3. We ALL believe that as U.S. Citizens we should have EQUAL CIVIL RIGHTS.  This means that we should all be free from discrimination (yes, it's still true that women often get overlooked for a job that they are qualified for because there is a male candidate that also qualifies), free from religious persecution (soooooo important with all the the immigration targeting of Muslim women and lately the targeting of Jewish religious communities)... Basically, we should have all the Civil Rights afforded to us in the Bill of Rights and Constitution.  It's ridiculous that we STILL have to fight for these things in the 21st century. 

4. We believe that our lives should be FREE FROM VIOLENCE.  This is the biggest issue for me.  We should be free to live our lives without the fear of domestic violence.  1 in 10 women experience domestic violence during their lives.  That means 10% of women are beaten or abused by their spouse or parent at some point in their lives.  We should be free to live our lives without the fear that we will be sexually assaulted.  The idea that "Boys will be Boys" is some kind of justification for the sexual abuse of women is infuriating. 

5. We believe that we deserve JUSTICE EQUALITY.   This  means that when abuses of women happen we believe that we should have the right to see our attackers receive punishment that equals that of their crime.  Often, abusive husbands, boyfriends, or father's don't face the life long consequences of their actions the same way that their victims do.  The Brock Turner case clearly shows that there is an injustice here.  It hit a little too close for all of us.  

Yes, there are other issues at stake here too.  LGBTQ issues are involved (with people on both "sides" of the debate), Immigration issues are involved (again with people on both "sides" of the debate), Environmental issues are involved (again, both "sides"), and of course Reproductive Rights are involved.  But I think we should all come together to fight for these 5 fundamental Women's Rights issues because solidarity and unity of purpose is critical for us to achieve our goals.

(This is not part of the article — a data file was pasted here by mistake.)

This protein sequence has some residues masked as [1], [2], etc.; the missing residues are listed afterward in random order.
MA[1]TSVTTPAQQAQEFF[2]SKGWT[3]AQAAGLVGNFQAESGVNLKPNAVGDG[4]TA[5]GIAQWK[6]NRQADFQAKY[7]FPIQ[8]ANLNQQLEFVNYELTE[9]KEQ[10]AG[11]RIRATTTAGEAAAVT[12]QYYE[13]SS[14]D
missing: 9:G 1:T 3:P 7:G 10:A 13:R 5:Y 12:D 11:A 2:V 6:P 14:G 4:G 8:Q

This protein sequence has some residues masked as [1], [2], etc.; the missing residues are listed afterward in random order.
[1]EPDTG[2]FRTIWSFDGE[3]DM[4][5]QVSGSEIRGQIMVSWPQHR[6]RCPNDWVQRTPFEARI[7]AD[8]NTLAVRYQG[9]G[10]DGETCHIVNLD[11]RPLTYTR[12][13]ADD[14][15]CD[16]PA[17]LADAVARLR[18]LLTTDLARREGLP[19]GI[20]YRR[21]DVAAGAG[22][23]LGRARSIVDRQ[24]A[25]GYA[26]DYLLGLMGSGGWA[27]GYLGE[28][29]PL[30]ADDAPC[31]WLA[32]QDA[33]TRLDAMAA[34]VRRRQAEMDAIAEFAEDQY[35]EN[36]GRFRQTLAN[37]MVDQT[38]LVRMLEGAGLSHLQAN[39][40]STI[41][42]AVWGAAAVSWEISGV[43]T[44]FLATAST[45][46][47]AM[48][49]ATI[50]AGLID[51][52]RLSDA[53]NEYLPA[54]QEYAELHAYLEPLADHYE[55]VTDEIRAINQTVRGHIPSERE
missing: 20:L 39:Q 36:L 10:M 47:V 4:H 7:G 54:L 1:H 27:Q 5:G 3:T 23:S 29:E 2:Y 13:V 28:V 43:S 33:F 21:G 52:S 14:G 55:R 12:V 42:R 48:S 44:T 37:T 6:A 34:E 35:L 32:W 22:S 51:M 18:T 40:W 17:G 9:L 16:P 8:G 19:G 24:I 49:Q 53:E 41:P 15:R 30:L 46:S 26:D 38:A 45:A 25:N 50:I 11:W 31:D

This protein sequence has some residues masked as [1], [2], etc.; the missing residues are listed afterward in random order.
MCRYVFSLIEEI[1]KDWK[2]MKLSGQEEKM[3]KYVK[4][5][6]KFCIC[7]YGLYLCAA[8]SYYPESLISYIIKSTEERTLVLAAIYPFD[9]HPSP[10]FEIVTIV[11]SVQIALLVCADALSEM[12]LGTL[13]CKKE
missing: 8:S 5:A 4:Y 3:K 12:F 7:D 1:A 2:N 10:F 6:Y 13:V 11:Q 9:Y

The Day Without Women is about these same 5 issues, but with a slightly different twist: instead of marching FOR women's issues, the Day Without Women is a protest meant to highlight the economic impact of women.  The whole premise is that women have a GIANT impact on our economy and if our nation feels this impact then our government will be more likely to respond to our "demands".  

Did you participate in the Women's March? How did your children participate? What did you march for?  How did you feel about the exclusion of some women from the March?  Please share your RESPECTFUL comments below


  1. I am for all of these issues you listed. Personally I was turned off from the foul language, scant clothing or lack of clothing, hate being spewed forth, horrible hats, really tired of actress and movie people, tv people thinking they speak for me. I have a voice and can speak for myself.

    1. I had similar issues with the march in DC. While I recognize that tensions were high and the speakers spoke with passion, I think that the language that was used was inappropriate, especially considering the children in attendance. And I agree about the "Hate" speech issue. Thankfully, the "sister" march I went to didn't have any of the foul language or blatantly disrespectful speech that was seen/heard from the DC march. It is certainly coming from both sides, and that is part of why I created this blog. We need to find a respectful middle-ground that allows us to cooperate and move forward as ONE NATION. Thank you for your comment Candace! Your respectfulness is greatly appreciated.

  2. VERY inappropriate language - some inappropriate speakers too

    1. We all just need to remember that we are individuals with our own thoughts and opinions and that the celebrities and speakers at these marches and rallies don't necessarily represent each of us equally.